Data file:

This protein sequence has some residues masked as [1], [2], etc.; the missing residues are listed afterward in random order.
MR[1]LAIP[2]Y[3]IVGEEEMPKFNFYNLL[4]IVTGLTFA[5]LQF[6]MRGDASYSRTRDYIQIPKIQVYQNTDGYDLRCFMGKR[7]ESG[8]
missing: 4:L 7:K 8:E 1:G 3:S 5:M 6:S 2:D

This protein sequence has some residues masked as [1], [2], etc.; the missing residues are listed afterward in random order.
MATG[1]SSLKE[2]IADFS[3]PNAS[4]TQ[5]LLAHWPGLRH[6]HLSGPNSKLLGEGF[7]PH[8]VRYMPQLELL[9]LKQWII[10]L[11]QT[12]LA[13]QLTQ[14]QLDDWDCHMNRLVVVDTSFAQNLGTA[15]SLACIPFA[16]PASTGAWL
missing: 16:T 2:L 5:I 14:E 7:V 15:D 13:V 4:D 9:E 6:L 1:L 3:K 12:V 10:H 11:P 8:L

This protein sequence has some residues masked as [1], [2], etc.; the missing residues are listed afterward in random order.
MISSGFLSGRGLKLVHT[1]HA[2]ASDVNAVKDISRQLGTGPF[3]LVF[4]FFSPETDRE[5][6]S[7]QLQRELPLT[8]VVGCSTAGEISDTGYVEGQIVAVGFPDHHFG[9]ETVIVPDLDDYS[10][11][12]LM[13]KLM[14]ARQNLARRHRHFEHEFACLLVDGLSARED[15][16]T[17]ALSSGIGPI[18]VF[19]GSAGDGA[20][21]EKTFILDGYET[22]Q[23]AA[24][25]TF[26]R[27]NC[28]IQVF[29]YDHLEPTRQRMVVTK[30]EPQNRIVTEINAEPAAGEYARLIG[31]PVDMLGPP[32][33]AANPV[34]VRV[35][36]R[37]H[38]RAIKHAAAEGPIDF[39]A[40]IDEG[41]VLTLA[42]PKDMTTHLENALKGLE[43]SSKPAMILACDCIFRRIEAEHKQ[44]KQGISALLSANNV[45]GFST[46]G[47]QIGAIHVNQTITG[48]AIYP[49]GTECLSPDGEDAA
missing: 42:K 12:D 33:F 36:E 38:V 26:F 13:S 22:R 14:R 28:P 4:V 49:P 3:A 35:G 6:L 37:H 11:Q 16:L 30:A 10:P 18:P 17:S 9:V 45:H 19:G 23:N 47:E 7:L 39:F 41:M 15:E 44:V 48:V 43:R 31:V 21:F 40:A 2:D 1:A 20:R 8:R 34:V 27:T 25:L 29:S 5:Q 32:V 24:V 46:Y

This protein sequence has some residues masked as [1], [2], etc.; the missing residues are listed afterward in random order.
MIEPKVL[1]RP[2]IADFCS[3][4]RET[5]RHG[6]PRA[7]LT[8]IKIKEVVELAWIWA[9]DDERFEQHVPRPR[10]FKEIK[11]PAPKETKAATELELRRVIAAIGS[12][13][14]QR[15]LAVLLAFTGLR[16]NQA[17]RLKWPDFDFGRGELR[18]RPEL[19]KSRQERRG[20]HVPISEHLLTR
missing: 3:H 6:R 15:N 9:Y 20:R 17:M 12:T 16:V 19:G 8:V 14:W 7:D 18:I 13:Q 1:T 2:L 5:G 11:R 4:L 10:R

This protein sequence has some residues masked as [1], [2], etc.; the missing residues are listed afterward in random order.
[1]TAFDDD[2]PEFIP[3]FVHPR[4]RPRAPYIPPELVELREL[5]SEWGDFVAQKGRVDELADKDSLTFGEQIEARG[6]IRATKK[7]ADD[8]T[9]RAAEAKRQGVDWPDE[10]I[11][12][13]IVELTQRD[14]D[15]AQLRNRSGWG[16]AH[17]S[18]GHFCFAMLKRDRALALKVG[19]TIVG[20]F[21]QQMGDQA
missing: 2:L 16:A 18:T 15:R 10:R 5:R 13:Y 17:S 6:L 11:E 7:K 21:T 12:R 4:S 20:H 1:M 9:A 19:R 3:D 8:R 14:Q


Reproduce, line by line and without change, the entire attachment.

This protein sequence has some residues masked as [1], [2], etc.; the missing residues are listed afterward in random order.
MR[1]LAIP[2]Y[3]IVGEEEMPKFNFYNLL[4]IVTGLTFA[5]LQF[6]MRGDASYSRTRDYIQIPKIQVYQNTDGYDLRCFMGKR[7]ESG[8]
missing: 4:L 7:K 8:E 1:G 3:S 5:M 6:S 2:D

This protein sequence has some residues masked as [1], [2], etc.; the missing residues are listed afterward in random order.
MATG[1]SSLKE[2]IADFS[3]PNAS[4]TQ[5]LLAHWPGLRH[6]HLSGPNSKLLGEGF[7]PH[8]VRYMPQLELL[9]LKQWII[10]L[11]QT[12]LA[13]QLTQ[14]QLDDWDCHMNRLVVVDTSFAQNLGTA[15]SLACIPFA[16]PASTGAWL
missing: 16:T 2:L 5:I 14:E 7:V 15:D 13:V 4:D 9:E 6:L 1:L 3:K 12:V 10:H 11:P 8:L

This protein sequence has some residues masked as [1], [2], etc.; the missing residues are listed afterward in random order.
MISSGFLSGRGLKLVHT[1]HA[2]ASDVNAVKDISRQLGTGPF[3]LVF[4]FFSPETDRE[5][6]S[7]QLQRELPLT[8]VVGCSTAGEISDTGYVEGQIVAVGFPDHHFG[9]ETVIVPDLDDYS[10][11][12]LM[13]KLM[14]ARQNLARRHRHFEHEFACLLVDGLSARED[15][16]T[17]ALSSGIGPI[18]VF[19]GSAGDGA[20][21]EKTFILDGYET[22]Q[23]AA[24][25]TF[26]R[27]NC[28]IQVF[29]YDHLEPTRQRMVVTK[30]EPQNRIVTEINAEPAAGEYARLIG[31]PVDMLGPP[32][33]AANPV[34]VRV[35][36]R[37]H[38]RAIKHAAAEGPIDF[39]A[40]IDEG[41]VLTLA[42]PKDMTTHLENALKGLE[43]SSKPAMILACDCIFRRIEAEHKQ[44]KQGISALLSANNV[45]GFST[46]G[47]QIGAIHVNQTITG[48]AIYP[49]GTECLSPDGEDAA
missing: 42:K 12:D 33:F 36:E 38:V 26:F 13:S 22:R 14:R 28:P 4:V 49:P 3:A 35:G 6:L 37:H 11:Q 16:L 30:A 10:P 18:P 17:S 9:V 45:H 19:G 23:N 47:E 7:L 39:F 41:M 15:E 44:V 48:V 43:R 31:V 21:F 40:A 2:D 1:A 20:R 8:R 34:V 27:T 25:L 29:S 5:Q 32:V 24:V 46:Y

This protein sequence has some residues masked as [1], [2], etc.; the missing residues are listed afterward in random order.
MIEPKVL[1]RP[2]IADFCS[3][4]RET[5]RHG[6]PRA[7]LT[8]IKIKEVVELAWIWA[9]DDERFEQHVPRPR[10]FKEIK[11]PAPKETKAATELELRRVIAAIGS[12][13][14]QR[15]LAVLLAFTGLR[16]NQA[17]RLKWPDFDFGRGELR[18]RPEL[19]KSRQERRG[20]HVPISEHLLTR
missing: 3:H 6:R 15:N 9:Y 20:R 17:M 12:T 16:V 19:G 8:V 14:W 7:D 18:I 13:Q 1:T 2:L 5:G 11:R 4:L 10:R

This protein sequence has some residues masked as [1], [2], etc.; the missing residues are listed afterward in random order.
[1]TAFDDD[2]PEFIP[3]FVHPR[4]RPRAPYIPPELVELREL[5]SEWGDFVAQKGRVDELADKDSLTFGEQIEARG[6]IRATKK[7]ADD[8]T[9]RAAEAKRQGVDWPDE[10]I[11][12][13]IVELTQRD[14]D[15]AQLRNRSGWG[16]AH[17]S[18]GHFCFAMLKRDRALALKVG[19]TIVG[20]F[21]QQMGDQA
missing: 2:L 16:A 18:T 15:R 10:R 5:R 13:Y 17:S 6:L 11:E 7:K 21:T 12:R 4:S 20:H 1:M 9:A 19:R 3:D 8:R 14:Q